and disfiguring clutter of signals, barriers and markings. Kensington High St. But it is in the

Kensington High St.

But it is in the UK that the most significant progress has been made in recent years. New Road, a city centre street in Brighton, has been transformed into a spectacularly successful social and economic space through creating a low-speed environment for the buses, taxis, cars and vans that continue to use the street. And around the market town of Ashford in Kent, a former three-lane, one-way race track inner ring road has been transformed into a low-speed shared space environment where

Shared Space and Street Design Emerging best practice for reconciling people, places and traffic

best practice for reconciling people, places and traffic New Road Brighton Seven Dials London pedestrians interact

New Road Brighton

for reconciling people, places and traffic New Road Brighton Seven Dials London pedestrians interact informally with

Seven Dials London

pedestrians interact informally with the 12,000 vehicles that continue to use the streets each day. The Ashford scheme is the largest and most ambitious European scheme to date, transforming over one kilometer of the former ring road into a very different model for town centre streets. Traffic signals guard rails, and all road markings have been removed. In their place, a series of distinctive places at each intersection are linked by simple boulevards of visually narrowed carriageways bisected by informal “courtesy crossings”. The first 15 months of operation has seen traffic speeds drop to around 21 mph, and a significant drop in accidents and injuries.

If Ashford and other recent schemes have achieved anything, it is to demonstrate that alternative models for reconciling traffic with urban space are available. It allows governments and municipalities around the world, and especially in Japan, to question the necessity of expensive and disfiguring traffic control systems, such as traffic lights, barriers, signs and road markings. The popularity and quantifiable benefits for urban safety and

City Planning Review | Issue 285

Special

Future of Urban Space and Humanity

Issue

Special Future of Urban Space and Humanity Issue Ashford typica;l boulevard Ashford place-making Ashford Elwick

Ashford typica;l boulevard

Space and Humanity Issue Ashford typica;l boulevard Ashford place-making Ashford Elwick Square civility, and for

Ashford place-making

Issue Ashford typica;l boulevard Ashford place-making Ashford Elwick Square civility, and for the apparent

Ashford Elwick Square

civility, and for the apparent reductions in congestion and delay for traffic, have excited and inspired communities and engineers across Europe and North America. The implications for Japanese planning are especially significant!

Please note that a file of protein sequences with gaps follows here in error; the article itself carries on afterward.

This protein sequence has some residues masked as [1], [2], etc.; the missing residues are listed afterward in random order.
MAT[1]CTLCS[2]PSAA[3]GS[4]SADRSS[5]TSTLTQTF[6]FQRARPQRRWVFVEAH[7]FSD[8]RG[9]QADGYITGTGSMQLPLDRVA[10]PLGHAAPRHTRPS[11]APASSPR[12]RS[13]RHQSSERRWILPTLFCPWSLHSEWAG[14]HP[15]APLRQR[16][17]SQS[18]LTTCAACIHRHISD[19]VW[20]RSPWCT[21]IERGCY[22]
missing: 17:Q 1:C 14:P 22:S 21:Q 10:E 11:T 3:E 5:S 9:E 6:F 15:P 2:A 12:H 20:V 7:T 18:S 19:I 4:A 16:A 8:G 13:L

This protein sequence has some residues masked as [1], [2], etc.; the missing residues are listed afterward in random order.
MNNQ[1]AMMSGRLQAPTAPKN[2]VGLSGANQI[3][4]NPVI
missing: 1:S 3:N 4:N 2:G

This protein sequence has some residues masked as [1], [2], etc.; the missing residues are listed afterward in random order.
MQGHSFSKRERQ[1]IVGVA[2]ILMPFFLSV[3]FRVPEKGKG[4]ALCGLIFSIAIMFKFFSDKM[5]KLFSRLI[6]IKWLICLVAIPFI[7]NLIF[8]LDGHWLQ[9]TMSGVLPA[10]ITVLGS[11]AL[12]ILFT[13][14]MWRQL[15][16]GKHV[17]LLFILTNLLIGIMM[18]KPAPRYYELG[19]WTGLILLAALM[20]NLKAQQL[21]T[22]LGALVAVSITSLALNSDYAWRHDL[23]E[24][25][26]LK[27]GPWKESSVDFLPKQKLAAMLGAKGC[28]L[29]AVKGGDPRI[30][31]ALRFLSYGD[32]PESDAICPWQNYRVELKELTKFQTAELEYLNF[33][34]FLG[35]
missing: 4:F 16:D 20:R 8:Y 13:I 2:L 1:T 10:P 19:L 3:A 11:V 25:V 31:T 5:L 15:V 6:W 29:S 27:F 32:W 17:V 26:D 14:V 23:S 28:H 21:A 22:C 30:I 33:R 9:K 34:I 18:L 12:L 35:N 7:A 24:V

The introduction of shared space has a number of important implications for professionals, municipalities and for political leaders. Firstly, shared space implies a redefinition of the professional boundaries and responsibilities for urban traffic engineers and the design professionals responsible for the built

Issue 285 | City Planning Review

environment. An awareness of place and context, informed by an understanding of behavioural psychology, has implications for the education and training of engineers, planners and urban designers. There are important implications for the definition and response to safety and risk, as well as the need to appreciate techniques for place-making, transition points and entry gateways, and many other essential components of shared space. Finally, and perhaps most importantly, shared space suggests a new relationship between the state (in all its manifestations) and communities and individuals. The potential to create streets which foster an informal, unregulated relationship between all street users, whether drivers, pedestrians or cyclists, allows political leaders to propose a new vision for towns and cities that reflects their changing purpose. The streets and public spaces that constitute the public realm can accommodate traffic movement and vehicles, whilst promoting the essential urban qualities of social interaction and civility that characterize the world’s most successful cities.

that characterize the world’s most successful cities. Simple Tokyo shared space * Japanese translation is on

Simple Tokyo shared space

*Japanese translation is on the printed copy.